The aviation committee of the House of Representatives has been holding hearings, but I doubt that its members are less puzzled than the rest of us. Numerous officials have appeared before the committee in Abuja, but none has given a coherent explanation. The runway saga is, I fear, one of those bizarre narratives that point up how Nigeria’s cash takes wings and flies away to foreign vaults.

Here’s a textbook case deserving Nigerians’ attention. The bar association, labor unions, student activists, the media and other civic organizations ought to use this case to advance the cause of accountability in Nigeria. Acting President Goodluck Jonathan ought to ask for briefing on this scandal. At the very least, he should send away the leadership of the Bureau of Public Procurement and demand that Julius Berger renegotiate the contract.

GFI’s director, Raymond Baker, stated that stemming the “devastating outflow of much-needed capital is essential to achieving economic development and poverty alleviation goals in these [African] countries.” It’s questionable that Mr. Jonathan has the will to play spoiler to those who profit by throwing away Nigeria’s cash. But he has a rare opportunity to rise above the limitations of his political career, and the forces that contend for his loyalty. If he acts to freeze the runway contract until the disturbing questions are resolved, and to dismiss procurement officials who seem to doz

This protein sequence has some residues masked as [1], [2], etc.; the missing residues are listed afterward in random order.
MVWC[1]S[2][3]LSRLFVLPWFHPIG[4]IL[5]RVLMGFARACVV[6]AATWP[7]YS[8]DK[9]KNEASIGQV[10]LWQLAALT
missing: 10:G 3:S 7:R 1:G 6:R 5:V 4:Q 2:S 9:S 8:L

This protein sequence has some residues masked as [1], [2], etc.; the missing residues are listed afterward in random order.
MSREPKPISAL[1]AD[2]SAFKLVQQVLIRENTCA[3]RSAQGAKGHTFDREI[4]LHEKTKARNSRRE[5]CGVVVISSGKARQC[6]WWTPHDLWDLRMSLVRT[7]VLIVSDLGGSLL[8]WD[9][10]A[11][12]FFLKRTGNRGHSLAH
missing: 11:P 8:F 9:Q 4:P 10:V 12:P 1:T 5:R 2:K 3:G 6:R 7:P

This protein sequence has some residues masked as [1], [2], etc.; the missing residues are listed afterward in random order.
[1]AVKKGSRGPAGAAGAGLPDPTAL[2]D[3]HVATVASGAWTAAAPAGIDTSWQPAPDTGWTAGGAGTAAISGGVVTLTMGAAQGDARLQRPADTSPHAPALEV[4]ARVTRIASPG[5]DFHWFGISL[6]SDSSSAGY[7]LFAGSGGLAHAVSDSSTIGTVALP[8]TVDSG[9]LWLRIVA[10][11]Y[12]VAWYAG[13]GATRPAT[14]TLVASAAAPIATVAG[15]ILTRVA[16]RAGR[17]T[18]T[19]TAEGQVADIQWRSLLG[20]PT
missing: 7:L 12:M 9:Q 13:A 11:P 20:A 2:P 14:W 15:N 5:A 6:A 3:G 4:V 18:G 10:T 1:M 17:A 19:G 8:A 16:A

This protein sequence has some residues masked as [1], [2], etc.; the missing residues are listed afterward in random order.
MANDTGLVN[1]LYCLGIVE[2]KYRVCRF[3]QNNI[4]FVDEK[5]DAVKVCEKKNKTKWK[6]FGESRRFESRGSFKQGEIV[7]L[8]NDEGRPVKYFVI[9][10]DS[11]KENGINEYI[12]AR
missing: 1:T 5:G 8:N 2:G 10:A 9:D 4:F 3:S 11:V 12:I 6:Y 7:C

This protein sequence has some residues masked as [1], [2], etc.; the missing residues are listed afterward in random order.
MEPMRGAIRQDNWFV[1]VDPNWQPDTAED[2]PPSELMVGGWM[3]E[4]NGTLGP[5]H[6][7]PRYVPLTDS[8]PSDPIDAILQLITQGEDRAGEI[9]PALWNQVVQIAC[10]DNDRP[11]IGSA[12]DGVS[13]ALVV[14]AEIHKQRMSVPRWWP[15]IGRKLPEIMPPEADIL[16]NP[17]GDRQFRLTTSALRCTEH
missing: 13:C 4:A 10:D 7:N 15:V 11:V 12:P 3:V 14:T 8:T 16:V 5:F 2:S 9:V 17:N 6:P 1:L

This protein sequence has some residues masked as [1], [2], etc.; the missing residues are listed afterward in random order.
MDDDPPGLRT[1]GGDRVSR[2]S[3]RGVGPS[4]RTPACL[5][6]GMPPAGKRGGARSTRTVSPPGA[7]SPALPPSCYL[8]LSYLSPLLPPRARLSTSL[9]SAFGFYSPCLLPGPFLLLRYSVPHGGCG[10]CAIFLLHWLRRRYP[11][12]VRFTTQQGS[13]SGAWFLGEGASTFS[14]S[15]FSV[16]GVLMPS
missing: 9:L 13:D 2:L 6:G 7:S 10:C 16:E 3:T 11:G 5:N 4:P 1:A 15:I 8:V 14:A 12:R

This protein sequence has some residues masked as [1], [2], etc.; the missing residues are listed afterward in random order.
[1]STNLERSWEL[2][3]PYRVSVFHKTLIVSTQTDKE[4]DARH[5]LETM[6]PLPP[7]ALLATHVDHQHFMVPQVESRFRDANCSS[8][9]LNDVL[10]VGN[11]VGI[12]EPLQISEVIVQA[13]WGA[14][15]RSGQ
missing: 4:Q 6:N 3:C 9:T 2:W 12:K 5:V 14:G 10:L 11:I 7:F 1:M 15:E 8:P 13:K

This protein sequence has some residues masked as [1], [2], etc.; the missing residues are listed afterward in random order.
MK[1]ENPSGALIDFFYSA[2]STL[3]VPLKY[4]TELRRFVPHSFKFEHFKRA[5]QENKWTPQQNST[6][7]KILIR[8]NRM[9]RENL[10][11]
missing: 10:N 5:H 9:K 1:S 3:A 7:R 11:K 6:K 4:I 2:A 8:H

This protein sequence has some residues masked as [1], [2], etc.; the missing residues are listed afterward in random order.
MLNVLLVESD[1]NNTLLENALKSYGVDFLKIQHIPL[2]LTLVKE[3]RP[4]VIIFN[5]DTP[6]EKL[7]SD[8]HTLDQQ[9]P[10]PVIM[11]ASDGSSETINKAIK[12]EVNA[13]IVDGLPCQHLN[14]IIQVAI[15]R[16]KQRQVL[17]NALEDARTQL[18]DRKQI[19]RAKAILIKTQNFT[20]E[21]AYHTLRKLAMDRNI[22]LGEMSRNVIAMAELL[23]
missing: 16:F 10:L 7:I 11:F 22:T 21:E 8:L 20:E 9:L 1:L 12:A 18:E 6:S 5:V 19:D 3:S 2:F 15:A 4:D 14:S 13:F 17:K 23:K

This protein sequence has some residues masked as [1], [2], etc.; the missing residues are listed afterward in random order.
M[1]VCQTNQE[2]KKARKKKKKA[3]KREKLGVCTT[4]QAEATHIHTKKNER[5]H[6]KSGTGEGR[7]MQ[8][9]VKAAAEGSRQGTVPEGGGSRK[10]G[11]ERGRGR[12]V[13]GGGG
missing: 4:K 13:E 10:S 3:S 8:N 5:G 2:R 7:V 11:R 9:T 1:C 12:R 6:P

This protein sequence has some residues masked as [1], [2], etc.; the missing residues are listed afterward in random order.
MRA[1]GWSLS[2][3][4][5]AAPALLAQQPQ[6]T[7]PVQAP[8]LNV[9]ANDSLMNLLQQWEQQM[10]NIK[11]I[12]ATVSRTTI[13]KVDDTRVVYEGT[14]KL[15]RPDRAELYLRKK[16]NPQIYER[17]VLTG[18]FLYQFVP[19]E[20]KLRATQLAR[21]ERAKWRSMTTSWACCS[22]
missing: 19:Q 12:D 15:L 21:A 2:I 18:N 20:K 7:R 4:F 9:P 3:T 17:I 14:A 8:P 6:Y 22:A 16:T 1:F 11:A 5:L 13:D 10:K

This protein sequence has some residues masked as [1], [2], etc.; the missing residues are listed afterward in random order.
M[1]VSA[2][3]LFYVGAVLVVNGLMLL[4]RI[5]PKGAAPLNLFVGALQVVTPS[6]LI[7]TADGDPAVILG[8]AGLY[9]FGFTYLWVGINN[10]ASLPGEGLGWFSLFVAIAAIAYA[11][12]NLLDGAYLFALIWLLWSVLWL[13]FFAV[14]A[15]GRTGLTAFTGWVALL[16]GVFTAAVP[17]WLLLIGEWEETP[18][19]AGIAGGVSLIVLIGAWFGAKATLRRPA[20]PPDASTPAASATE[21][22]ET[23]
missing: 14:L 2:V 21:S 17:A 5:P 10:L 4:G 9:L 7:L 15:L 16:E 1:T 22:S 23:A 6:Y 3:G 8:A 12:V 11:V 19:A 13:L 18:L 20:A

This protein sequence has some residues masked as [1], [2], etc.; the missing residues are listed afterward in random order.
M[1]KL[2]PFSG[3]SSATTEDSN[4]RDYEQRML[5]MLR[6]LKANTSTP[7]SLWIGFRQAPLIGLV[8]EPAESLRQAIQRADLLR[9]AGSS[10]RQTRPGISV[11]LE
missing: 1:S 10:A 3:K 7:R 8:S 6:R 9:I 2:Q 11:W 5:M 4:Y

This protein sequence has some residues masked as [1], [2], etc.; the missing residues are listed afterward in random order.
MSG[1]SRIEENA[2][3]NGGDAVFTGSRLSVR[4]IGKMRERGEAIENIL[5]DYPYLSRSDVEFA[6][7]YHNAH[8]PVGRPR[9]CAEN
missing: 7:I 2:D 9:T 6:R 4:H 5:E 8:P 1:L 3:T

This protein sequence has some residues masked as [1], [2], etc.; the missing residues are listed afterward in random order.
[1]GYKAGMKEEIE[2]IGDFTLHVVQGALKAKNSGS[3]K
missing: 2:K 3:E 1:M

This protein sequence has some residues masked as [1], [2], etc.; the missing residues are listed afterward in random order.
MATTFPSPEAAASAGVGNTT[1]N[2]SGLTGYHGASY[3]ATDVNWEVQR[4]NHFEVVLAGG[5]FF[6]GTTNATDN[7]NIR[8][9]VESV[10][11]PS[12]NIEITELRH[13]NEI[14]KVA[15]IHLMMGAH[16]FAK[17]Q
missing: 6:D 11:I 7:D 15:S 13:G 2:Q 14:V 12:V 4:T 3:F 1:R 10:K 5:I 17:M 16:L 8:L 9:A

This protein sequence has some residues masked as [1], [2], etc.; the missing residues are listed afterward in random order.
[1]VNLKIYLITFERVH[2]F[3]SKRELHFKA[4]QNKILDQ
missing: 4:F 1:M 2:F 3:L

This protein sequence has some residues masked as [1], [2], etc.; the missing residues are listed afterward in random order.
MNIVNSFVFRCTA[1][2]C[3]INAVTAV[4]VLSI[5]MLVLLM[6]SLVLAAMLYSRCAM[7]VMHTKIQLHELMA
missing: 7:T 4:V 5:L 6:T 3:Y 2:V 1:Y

e while Nigeria is being fleeced, he’d send a signal that the era of irresponsible fiddling with public funds is nearing the end of its run.